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Tuesday, April 23, 2019  Spokane, Washington  Est. May 19, 1883
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Cathy McMorris Rodgers may be up for interior post in Trump’s cabinet

FILE - President-elect Donald Trump and Rep. Cathy McMorris Rodgers, R-Wash., shake hands as she leaves the Trump National Golf Club Bedminster clubhouse, Sunday, Nov. 20, 2016, in Bedminster, N.J. (Carolyn Kaster / AP)
FILE - President-elect Donald Trump and Rep. Cathy McMorris Rodgers, R-Wash., shake hands as she leaves the Trump National Golf Club Bedminster clubhouse, Sunday, Nov. 20, 2016, in Bedminster, N.J. (Carolyn Kaster / AP)

Rep. Cathy McMorris Rodgers reportedly is being considered as the next interior secretary by President-elect Donald Trump.

The New York Times reported Tuesday the Eastern Washington Republican, who just won her sixth term in Congress, is getting a “hard look” for the job of managing the nation’s public lands.

She’s not the only person in the running, according to various media reports. Oklahoma Gov. Mary Fallin is also reportedly under consideration.

McMorris Rodgers was also listed Tuesday as one of 13 vice chairs of Trump’s transition team. Other members of that group include Sen. Jeff Sessions, R-Ala., who is Trump’s pick for U.S. attorney general, New Jersey Gov. Chris Christie and former House Speaker Newt Gingrich.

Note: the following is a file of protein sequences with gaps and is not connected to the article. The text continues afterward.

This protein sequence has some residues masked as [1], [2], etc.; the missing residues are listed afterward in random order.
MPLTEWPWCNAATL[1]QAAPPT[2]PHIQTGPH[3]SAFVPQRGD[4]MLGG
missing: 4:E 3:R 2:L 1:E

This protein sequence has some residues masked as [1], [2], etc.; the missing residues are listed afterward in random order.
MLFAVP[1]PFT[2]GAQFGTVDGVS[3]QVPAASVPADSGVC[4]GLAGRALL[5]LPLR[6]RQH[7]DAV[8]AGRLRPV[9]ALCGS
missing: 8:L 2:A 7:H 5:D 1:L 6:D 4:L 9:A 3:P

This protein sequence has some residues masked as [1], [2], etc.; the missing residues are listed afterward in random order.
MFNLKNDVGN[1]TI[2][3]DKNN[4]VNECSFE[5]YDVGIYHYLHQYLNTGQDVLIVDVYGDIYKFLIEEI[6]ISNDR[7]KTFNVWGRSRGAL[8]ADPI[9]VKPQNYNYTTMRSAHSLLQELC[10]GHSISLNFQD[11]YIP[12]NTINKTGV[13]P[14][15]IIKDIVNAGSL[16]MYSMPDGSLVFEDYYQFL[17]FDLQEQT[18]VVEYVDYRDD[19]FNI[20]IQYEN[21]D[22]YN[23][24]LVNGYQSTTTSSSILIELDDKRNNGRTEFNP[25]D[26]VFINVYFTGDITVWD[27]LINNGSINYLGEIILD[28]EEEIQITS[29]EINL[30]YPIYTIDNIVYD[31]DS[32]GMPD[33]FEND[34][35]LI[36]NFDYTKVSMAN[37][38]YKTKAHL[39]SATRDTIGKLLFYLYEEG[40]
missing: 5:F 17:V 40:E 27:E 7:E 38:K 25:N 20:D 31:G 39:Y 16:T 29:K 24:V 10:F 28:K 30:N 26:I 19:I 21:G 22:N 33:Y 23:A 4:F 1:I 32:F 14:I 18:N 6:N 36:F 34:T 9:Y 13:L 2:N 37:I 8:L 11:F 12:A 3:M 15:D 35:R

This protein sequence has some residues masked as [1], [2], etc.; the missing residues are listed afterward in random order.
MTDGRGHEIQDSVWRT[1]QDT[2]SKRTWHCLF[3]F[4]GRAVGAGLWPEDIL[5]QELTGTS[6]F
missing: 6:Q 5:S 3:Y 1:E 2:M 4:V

McMorris Rodgers met with the president-elect on Nov. 20 at his New Jersey golf club. She refused to comment on a potential role in the Trump administration after that meeting, telling radio interviewers only that they talked about a wide range of topics.

She was not an early supporter of the billionaire developer and reality television star, but said in May she was considering him as the GOP nominating field was winnowed. After he became the apparent nominee, she arranged a meeting between Trump and House Republicans in Washington, D.C.

First elected to the House in 2004, McMorris Rodgers currently serves as the highest-ranking woman in the Republican majority. She easily won re-election on Nov. 8 over Democrat Joe Pakootas.

If she were to accept a post in the administration, she would have to step down from the seat she won. That seat, which represents Spokane and roughly the eastern third of Washington, would remain vacant until next November, when a special election would be held.

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